Only 1 in 8 Londoners will use a car today.

And the same 1 in 8 people will use one again tomorrow. And the next day…

And 1 in 20 of these regular motorists either have already,
or will go on to someday, Kill or Seriously Injure a pedestrian or a cyclist.

If that seems high, it’s because there aren’t very many
regular drivers in London, and journeys within London are in much closer
proximity to pedestrians than in the rest of the country.

One quarter of black cab drivers in London will Kill or
Seriously Injure a pedestrian at some point in their careers.

For a breakdown of the statistics see Car Usage In London

And this level of risk is particularly acute for cyclists. 1
in 5 frequent cycle commuters will be Kill or Seriously Injured.

Drivers pose a higher risk of death to a teenager cycling to
school than all other risks – drugs, knife crime, suicide and cancer added
together.

If the tube was as dangerous as cycling 3200 tube passengers
would be killed or seriously injured every year.

For detailed statistics of cycling risks in London, see http://howsafeiscycling.com

And if this wasn’t bad enough, these drivers will:

Emit enough NOx to cause around 9000 deaths a year.

Emit twice the CO2 per head of non-car users.

Blight the entire city with noise pollution.

And discharge 25 times more plastic into the ocean from
their tyre wear than the rest of Londoners do from their plastic bottle usage.

Environmental Impact of Cars

But cars are essential to our economy, right?

Probably less than you’d think.

1 in 3 journeys in London are less than a mile. 2 in 3 are
less than three miles. 2 in 3 have no luggage or passengers. 2 in 3 are for
shopping or personal business. Traffic is mostly those same people popping out
and about. 75% of private van journeys are van owners travelling to work.

see Car Usage in London

But people think they depend on their cars. So what’s the
answer?

At 15mph a car almost can’t kill a pedestrian.

A car hitting a pedestrian at 10mph looks like this.

https://simulatedpedestraincollisions.s3-eu-west-1.amazonaws.com/10+mph.mp4

At 15 like this.

https://simulatedpedestraincollisions.s3-eu-west-1.amazonaws.com/15+mph.mp4

At 20 like this.

https://simulatedpedestraincollisions.s3-eu-west-1.amazonaws.com/20+mph.mp4

At 25 like this.

https://simulatedpedestraincollisions.s3-eu-west-1.amazonaws.com/25+mph.mp4

And at 30 like this.

https://simulatedpedestraincollisions.s3-eu-west-1.amazonaws.com/30+mph.mp4

Here’s the data from a large scale research project in Sweden. Note that at 15mph (25km/h) there is almost zero deaths, and very few serious injuries.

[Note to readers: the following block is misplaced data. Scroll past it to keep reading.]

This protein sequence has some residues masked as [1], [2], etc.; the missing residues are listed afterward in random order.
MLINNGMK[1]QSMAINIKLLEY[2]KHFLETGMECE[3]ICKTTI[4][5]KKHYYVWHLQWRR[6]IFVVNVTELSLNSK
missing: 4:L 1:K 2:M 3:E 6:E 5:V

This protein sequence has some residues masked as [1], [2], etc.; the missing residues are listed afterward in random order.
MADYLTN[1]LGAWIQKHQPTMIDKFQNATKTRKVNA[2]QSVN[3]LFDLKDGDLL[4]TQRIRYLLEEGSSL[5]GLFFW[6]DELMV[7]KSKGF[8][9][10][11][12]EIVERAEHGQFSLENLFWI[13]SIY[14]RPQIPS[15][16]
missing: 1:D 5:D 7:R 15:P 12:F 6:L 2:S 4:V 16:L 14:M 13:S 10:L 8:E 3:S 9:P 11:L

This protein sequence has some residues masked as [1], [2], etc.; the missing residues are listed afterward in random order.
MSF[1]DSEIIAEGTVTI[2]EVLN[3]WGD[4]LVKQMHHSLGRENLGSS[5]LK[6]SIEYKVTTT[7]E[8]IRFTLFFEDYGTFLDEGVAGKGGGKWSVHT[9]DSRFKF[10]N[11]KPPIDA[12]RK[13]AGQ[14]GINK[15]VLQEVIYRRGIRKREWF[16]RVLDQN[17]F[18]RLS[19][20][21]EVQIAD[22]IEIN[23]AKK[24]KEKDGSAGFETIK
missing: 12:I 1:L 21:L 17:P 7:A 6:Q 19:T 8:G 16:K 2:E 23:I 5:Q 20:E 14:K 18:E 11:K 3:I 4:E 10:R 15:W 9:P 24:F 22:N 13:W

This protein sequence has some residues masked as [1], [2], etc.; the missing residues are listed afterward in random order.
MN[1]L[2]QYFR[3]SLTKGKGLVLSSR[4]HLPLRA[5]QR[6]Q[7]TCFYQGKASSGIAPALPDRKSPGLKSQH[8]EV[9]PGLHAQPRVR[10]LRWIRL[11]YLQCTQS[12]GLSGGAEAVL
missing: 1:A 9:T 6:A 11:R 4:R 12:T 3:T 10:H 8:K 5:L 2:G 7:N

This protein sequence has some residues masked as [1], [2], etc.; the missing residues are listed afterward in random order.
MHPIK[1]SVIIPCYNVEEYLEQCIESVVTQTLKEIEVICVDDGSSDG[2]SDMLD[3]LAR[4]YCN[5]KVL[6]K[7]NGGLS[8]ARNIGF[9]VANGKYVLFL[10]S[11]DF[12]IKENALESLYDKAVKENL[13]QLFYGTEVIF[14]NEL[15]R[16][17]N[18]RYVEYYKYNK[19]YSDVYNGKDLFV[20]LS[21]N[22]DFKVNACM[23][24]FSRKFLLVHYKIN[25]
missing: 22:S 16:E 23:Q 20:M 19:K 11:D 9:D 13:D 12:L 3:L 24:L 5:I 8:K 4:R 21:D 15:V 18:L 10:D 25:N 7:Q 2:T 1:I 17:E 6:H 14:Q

Reducing the speed limit would lead to roughly a 90% reduction in pedestrian casualties – here’s the evidence for that. http://www.futuretransport.info/impact-of-speed-on-pedestrian-deaths-and-injuries/

Impact of 15mph speed limit on average traffic speed

But if we all did 15mph instead of 30mph the traffic would be even slower, right? Actually only very slightly. We’d just spend less time at the next set of traffic lights. Watch the vid. The cars doing 15 mph max catch up at the lights. A 15mph speed limit would mean a 3 mile journey through London traffic on a road that’s currently a 30mph limit would take 30 minutes rather than 26 minutes. That’s an extra 4 minutes on your typical commute.

See Impact of reduced maximum speed on journey times. http://www.futuretransport.info/impact-of-maximum-speed-on-journey-times/

At 15mph limit rather than 30mph:

CO2, NOx, Particulates and tyre wear are reduced by 70%.

See impact of reduced maximum speed on emissions

Pedestrian deaths and serious injuries are reduced by 90%.

Noise levels are halved.

A cyclist can ride safely at traffic speed without being
closed passed or left hooked.

But existing 20mph zones haven’t massively reduced
accidents. Why?

Because they aren’t enforced, and they are ignored by
drivers.

85% of vehicles in a 20mph zone will be exceeding the speed
limit. The Police advice in this country is that they don’t have the resources
to enforce 20mph zones, so councils should only implement them where they are
‘self-enforcing’, i.e. the traffic speed is already low – below 24mph.

This is not where they are needed to protect pedestrians.

See Effect of existing 20 zones.

So how do you prevent speeding without requiring massive
police resources and huge numbers of speed cameras? Simple. Because everyone
carries a speed camera around in their pocket. Their phone. Install the SpeedCube
app, and if you are one of the 87% of the population who are sick of seeing
your city ruined by traffic, simply point your camera at the speeding vehicles
and SpeedCube will use AI and Automatic Number Plate Recognition to measure the
speed, identify the car, and automatically upload the evidence to the metropolitan
police to prosecute the driver.

And when we’ve achieved that something magic can happen:

Everyone can drive around perfectly safely in a golf buggy,
because they wouldn’t need the crash protection necessary to withstand a high
speed impact. And if they did that, average traffic speeds would be higher than
they are now, because golf buggies are so much more compact, more vehicles can
get through a green light in each phase than can cars.

And the CO2 would be 95% lower, and NOx would be almost
zero.

See use of Golf Buggies as the future of urban transport.

Join the movement. Let’s humanise transport.

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